Small House of Everything

Small House of Everything

Monday, August 17, 2015


More boxes of books.  I've fniished culling my books and those that are going to Florida with us are safely packed in the POD.  I'm slowly distributing the remaining boxes to local  libraries and charities.  Once I have exhausted those, my plan is to break into darkened houses at night, leave a box of books (or maybe two) in the living room (or perhaps on the kitchen table), and vanish into the night, chortling wildly.

Walt and Christina were due to have their first POD dropped off this past Friday.  Since they live on a hill (that's Southern Maryland talk for a cliff), the driver was not able to drive up it.  (Their driveway is long and steep and people have been known to demand a defib once they have walked up it.)  Their homeowner's association will not allow the POD to be placed by the street, so it was decided to place their POD over at our place next to our POD.  Now our driveway is not steep but there is a gentle incline at the start of the driveway and...You guessed it.  The truck could not back into our driveway without tearing up the asphalt.  This particular truck had a very low clearance in the rear.  It won't be until tomorrow (Tuesday) at the earliest that the POD company can send out a truck with the proper clearance.  Which means that Walt and Christina have lost three days in their planned move.  Oh.  And their date for passing papers on the Florida house has been moved up to this coming Thursday.

As for us, the house inspection went fairly well.  There were a few minor issues, mostly things that were here when we bought the house over nine years ago.  (Strangely, none of the things they found were mentioned when we paid for a home inspection five months ago.)  Among the things they noted were erosion in a spot near the house foundation (this was actually a small area that our dog Declan had dug -- there is no way water could erode this spot without eroding a much larger area) and a slightly bent spot on our rear roof gutter where "a tree had fallen on it" (despite the fact that no tree or branch had fallen at any time against the house in the thirty-plus years since it was built and that the gutter works perfectly and that we clean the gutter twice a year.)  Oh well.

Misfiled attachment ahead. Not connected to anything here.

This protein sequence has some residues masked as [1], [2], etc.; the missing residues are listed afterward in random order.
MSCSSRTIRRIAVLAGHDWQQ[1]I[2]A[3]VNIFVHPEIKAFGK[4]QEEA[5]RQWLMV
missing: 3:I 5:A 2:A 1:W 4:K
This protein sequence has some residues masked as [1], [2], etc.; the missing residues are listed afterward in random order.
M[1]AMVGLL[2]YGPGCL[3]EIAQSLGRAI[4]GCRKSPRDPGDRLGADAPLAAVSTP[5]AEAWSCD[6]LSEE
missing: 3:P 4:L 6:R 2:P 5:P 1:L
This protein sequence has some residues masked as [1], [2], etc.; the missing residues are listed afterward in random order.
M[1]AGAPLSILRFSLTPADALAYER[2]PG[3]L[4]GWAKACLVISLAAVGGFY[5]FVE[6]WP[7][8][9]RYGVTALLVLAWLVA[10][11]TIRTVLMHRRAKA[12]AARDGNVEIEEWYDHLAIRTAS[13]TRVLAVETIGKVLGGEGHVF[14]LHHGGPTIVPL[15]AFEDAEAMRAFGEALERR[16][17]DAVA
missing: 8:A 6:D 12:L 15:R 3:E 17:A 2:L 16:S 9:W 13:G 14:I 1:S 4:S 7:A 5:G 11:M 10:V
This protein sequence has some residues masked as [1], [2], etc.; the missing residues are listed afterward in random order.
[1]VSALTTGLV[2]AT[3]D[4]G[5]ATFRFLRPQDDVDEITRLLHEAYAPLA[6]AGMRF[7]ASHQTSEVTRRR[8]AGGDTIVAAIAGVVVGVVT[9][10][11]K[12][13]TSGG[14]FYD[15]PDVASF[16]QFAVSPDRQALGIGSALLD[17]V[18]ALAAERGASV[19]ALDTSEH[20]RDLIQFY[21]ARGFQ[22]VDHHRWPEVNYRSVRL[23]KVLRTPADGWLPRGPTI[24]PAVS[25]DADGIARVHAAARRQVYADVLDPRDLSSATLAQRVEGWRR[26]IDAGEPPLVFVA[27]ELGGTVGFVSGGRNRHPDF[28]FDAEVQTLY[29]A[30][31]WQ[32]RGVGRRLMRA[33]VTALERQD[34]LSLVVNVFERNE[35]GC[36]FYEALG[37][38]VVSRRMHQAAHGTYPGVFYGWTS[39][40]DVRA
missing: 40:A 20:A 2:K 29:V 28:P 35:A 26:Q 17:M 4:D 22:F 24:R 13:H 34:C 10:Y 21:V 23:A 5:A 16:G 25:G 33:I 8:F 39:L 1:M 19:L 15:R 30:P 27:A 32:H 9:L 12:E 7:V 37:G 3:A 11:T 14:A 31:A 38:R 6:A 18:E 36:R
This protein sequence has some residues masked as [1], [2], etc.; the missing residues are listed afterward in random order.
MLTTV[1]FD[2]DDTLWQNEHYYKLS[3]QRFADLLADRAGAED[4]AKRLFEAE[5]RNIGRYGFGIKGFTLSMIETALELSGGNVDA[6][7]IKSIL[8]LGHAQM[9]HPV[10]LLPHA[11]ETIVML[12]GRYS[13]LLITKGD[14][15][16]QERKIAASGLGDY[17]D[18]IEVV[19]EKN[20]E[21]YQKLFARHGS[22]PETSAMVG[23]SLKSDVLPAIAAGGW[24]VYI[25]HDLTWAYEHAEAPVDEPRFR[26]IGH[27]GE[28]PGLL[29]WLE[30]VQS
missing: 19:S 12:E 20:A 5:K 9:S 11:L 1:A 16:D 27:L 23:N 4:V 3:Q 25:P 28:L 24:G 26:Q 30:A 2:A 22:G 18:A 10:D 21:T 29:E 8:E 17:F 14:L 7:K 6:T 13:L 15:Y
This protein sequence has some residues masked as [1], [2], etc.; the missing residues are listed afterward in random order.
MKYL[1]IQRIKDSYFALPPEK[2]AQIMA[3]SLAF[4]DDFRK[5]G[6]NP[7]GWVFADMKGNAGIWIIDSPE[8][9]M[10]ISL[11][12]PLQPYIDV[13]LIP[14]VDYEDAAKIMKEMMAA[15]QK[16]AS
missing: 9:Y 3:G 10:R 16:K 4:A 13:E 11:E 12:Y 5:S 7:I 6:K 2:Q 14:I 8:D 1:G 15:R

And then there was a scheduled septic inspection.  The house has its own septic system because public sewers just don't exist in our area,  The septic inspection was on Friday.  And it failed.

Understand that we have never had a problem in all the time we've been here and the septic inspector told us we could go on for years without a problem.  We still failed.  Evidently when he filled the septic tank with water it did not drain as fast as it should have, indicating there may be a blockage somewhere in the pipe leading from the tank to the drainage field, or (perhaps) a tree root dislodged something.  He took a few pokes at the drainage field and the problem doesn't seem to come from there.  But the septic system failed the test.  And he wrote "failed" on his report.  And that's a big problem.

You see, once the word "failed" is on the report, no one can legally fix the problem without a permit from the County Health Department, which has the final say on what is required to fix the problem.  Our septic system, as I said, is well over thirty years old.  We have a small 750 gallon tank and a fifty-foot drainage field.  All this is about half the size of what the current code calls for.  Although our system is more than adequate for the property and the fact that our system may be grandfathered in, the County can insist we bring the entire system up to the current code if they feel like it.  Or, if the problem is minor, they may be satisfied with just repairing the blockage.  It's all up to them.  It may cost us a couple of hundred bucks or it may cost us eight thousand dollars or more -- we just don't know.  And we won't know for two weeks, which appears to be the earliest time our septic contractor and the Health Inspector will be able to look at the system.

This should not effect the sale of the house (I hope) and we've amended the sale contract to take the septic repairs into account, but it will effect our scheduled move day and our pocketbooks.  **sigh**

And how was your week?


  1. Don't forget to send a few of the cool old paperbacks you think I'd like this way, Jerry!

  2. That septic thing is a mess. Too bloody much red tape and such. The inspector obviously didn't listen to you explaining about the dog digging, no trees on the gutter, etc. But do they ever?